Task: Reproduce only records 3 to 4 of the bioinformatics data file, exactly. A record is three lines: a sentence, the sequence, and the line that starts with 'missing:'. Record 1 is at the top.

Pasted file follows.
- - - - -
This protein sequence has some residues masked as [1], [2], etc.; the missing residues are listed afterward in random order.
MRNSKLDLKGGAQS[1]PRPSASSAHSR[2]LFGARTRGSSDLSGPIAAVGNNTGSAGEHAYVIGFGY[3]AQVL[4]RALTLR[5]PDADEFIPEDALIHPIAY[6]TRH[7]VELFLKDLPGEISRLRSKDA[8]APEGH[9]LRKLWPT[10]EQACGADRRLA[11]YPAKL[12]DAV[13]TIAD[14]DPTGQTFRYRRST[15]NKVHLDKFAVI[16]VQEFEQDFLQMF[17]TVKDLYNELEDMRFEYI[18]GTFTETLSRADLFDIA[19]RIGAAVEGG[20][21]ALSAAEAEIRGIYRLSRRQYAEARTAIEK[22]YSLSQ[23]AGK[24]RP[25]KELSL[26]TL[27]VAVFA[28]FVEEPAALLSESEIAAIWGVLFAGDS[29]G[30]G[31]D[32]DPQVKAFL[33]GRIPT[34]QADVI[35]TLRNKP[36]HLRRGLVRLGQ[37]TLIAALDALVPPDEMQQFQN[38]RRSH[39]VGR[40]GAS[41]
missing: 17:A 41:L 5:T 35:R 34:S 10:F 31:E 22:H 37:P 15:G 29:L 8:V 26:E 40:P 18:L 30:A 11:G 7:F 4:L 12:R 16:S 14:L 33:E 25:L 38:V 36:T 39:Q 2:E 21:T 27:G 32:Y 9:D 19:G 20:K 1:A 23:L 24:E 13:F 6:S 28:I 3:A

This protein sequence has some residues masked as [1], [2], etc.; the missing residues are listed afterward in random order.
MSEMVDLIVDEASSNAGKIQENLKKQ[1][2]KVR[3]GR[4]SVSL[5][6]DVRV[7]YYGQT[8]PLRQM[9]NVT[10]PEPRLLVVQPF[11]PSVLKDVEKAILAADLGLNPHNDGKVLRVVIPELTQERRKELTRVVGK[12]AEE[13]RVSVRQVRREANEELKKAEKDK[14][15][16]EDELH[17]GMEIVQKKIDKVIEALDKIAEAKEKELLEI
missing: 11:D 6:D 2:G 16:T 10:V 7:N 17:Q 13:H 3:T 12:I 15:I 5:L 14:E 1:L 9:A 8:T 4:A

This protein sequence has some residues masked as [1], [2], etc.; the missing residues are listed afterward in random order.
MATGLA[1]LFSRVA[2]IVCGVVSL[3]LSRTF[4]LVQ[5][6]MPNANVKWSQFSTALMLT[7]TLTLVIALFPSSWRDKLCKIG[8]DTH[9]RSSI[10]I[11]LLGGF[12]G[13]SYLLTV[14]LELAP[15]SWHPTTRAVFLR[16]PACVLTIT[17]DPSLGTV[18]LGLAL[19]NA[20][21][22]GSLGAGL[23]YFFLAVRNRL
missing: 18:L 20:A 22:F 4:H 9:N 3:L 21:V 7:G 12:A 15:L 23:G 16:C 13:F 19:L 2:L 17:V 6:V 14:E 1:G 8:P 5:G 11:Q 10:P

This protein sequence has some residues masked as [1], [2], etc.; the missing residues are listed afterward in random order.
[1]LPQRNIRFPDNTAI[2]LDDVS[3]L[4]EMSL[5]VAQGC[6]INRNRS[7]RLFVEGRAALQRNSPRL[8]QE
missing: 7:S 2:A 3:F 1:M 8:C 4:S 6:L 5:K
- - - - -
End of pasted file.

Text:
This protein sequence has some residues masked as [1], [2], etc.; the missing residues are listed afterward in random order.
MATGLA[1]LFSRVA[2]IVCGVVSL[3]LSRTF[4]LVQ[5][6]MPNANVKWSQFSTALMLT[7]TLTLVIALFPSSWRDKLCKIG[8]DTH[9]RSSI[10]I[11]LLGGF[12]G[13]SYLLTV[14]LELAP[15]SWHPTTRAVFLR[16]PACVLTIT[17]DPSLGTV[18]LGLAL[19]NA[20][21][22]GSLGAGL[23]YFFLAVRNRL
missing: 18:L 20:A 22:F 4:H 9:N 3:L 21:V 7:G 12:A 15:L 23:G 16:C 13:F 19:L 2:L 17:V 6:V 14:E 1:G 8:P 5:G 11:Q 10:P

This protein sequence has some residues masked as [1], [2], etc.; the missing residues are listed afterward in random order.
[1]LPQRNIRFPDNTAI[2]LDDVS[3]L[4]EMSL[5]VAQGC[6]INRNRS[7]RLFVEGRAALQRNSPRL[8]QE
missing: 7:S 2:A 3:F 1:M 8:C 4:S 6:L 5:K